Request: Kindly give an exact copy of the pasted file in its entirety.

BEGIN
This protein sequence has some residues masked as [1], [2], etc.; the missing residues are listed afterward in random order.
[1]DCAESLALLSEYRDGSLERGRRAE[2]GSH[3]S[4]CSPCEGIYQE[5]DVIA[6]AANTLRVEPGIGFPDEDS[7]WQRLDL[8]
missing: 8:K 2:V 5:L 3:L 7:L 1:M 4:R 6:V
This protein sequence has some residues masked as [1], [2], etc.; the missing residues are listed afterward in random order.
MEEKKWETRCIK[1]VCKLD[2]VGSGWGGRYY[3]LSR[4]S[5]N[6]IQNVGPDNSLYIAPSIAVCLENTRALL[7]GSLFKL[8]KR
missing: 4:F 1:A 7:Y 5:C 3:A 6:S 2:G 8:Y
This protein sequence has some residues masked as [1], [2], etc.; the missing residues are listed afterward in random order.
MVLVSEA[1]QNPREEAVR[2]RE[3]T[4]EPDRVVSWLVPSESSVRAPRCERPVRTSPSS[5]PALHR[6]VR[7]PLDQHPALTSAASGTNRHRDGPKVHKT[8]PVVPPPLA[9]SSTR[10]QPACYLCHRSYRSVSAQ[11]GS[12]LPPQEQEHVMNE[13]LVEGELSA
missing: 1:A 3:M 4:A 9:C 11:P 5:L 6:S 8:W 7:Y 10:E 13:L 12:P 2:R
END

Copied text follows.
This protein sequence has some residues masked as [1], [2], etc.; the missing residues are listed afterward in random order.
[1]DCAESLALLSEYRDGSLERGRRAE[2]GSH[3]S[4]CSPCEGIYQE[5]DVIA[6]AANTLRVEPGIGFPDEDS[7]WQRLDL[8]
missing: 8:K 2:V 5:L 3:L 7:L 1:M 4:R 6:V
This protein sequence has some residues masked as [1], [2], etc.; the missing residues are listed afterward in random order.
MEEKKWETRCIK[1]VCKLD[2]VGSGWGGRYY[3]LSR[4]S[5]N[6]IQNVGPDNSLYIAPSIAVCLENTRALL[7]GSLFKL[8]KR
missing: 4:F 1:A 7:Y 5:C 3:A 6:S 2:G 8:Y
This protein sequence has some residues masked as [1], [2], etc.; the missing residues are listed afterward in random order.
MVLVSEA[1]QNPREEAVR[2]RE[3]T[4]EPDRVVSWLVPSESSVRAPRCERPVRTSPSS[5]PALHR[6]VR[7]PLDQHPALTSAASGTNRHRDGPKVHKT[8]PVVPPPLA[9]SSTR[10]QPACYLCHRSYRSVSAQ[11]GS[12]LPPQEQEHVMNE[13]LVEGELSA
missing: 1:A 3:M 4:A 9:C 11:P 5:L 6:S 8:W 7:Y 10:E 13:L 12:P 2:R